Naval Air: P-3s In Peril


December 20, 2007: The U.S. Navy has grounded a quarter of its 161 P-3C maritime patrol aircraft. The reason is age related metal fatigue in the wings. The average age of the P-3Cs is 28 years, and this sort of thing is common with older aircraft. The navy believes that it will have all, or most, of the grounded aircraft back in service within three years. It will take 18-24 months to repair each aircraft, and some may be too far gone and will be scrapped. The aircraft have to be partially disassembled for replacement parts or reinforcing elements to be installed. The navy is developing a replacement aircraft, the P-8A, which is not expected to be operational for another twelve years.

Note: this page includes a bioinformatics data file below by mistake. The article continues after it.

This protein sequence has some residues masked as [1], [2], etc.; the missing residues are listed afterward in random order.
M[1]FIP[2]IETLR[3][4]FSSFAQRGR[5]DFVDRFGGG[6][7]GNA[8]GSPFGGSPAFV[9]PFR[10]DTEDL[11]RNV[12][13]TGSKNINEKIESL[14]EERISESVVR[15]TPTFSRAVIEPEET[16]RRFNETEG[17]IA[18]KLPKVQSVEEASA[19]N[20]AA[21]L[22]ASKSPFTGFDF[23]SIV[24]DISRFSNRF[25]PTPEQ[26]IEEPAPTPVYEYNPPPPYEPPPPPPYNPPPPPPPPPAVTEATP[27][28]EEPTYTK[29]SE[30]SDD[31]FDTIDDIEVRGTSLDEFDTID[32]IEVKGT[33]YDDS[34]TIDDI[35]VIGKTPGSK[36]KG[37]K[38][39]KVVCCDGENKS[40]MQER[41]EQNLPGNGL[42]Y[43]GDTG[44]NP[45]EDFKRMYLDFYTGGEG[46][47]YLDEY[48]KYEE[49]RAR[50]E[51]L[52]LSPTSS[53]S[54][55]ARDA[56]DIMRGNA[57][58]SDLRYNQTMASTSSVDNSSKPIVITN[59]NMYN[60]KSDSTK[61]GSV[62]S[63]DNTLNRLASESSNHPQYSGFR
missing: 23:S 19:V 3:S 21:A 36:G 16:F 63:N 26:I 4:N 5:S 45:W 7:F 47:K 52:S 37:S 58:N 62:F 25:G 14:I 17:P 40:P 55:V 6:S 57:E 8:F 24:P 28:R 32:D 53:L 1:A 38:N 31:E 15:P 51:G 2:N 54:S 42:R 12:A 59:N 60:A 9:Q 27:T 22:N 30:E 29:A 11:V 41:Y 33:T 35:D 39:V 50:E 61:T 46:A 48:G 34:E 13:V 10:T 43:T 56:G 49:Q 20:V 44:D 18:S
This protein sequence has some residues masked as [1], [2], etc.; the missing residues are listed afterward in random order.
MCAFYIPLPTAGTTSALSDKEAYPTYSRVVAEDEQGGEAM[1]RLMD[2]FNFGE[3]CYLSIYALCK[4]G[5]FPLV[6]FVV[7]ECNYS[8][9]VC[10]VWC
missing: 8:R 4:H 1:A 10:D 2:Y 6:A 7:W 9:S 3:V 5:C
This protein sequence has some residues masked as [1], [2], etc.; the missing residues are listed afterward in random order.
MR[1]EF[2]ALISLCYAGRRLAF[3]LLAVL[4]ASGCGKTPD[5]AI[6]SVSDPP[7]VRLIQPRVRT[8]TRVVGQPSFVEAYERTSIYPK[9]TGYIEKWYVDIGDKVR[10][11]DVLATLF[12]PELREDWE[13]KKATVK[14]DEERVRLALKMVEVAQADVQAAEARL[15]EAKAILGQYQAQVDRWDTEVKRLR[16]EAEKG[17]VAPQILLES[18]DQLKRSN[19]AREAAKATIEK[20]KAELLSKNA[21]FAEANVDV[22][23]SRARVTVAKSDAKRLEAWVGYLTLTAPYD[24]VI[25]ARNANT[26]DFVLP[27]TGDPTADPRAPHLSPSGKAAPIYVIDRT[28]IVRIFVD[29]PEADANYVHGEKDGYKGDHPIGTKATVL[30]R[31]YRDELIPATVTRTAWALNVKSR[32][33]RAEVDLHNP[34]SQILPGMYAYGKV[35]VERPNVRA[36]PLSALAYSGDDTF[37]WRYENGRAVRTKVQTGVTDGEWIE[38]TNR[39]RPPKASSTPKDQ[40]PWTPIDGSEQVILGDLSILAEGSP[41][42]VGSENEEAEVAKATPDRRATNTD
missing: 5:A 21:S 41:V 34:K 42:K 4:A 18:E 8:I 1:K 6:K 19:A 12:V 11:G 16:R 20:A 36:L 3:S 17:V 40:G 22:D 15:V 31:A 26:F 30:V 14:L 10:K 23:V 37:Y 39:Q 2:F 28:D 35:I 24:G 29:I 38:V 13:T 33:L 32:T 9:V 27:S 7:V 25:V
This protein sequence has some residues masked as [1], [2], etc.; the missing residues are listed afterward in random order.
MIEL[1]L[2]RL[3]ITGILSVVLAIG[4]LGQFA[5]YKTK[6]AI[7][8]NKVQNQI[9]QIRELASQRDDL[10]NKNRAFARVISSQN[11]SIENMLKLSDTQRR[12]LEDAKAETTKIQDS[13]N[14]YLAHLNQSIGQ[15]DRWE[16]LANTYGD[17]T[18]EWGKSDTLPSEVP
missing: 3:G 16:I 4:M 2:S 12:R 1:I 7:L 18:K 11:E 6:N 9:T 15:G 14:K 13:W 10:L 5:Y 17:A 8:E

The P-3 entered service in 1962. The current version (the P-3C) has a cruise speed of 610 kilometers per hour, endurance of up to 13 hours and a crew of eleven. The 116 foot long, propeller driven aircraft has a wingspan of nearly 100 feet. The P-3C can carry about ten tons of weapons (torpedoes, mines, or missiles like Harpoon and Maverick).

The 63 ton aircraft is based on the 1950s era Lockheed Electra airliner. The last P-3 was built in 1990. Likely replacements for these elderly search planes, are UAVs (Unmanned Aerial Vehicles), like Global Hawk or smaller aircraft like Predator. These UAVs typically stay in the air for 24 hours, or more, at a time. What maritime reconnaissance aircraft need, more than anything else, is endurance or, as the professionals like to put it, "persistence."




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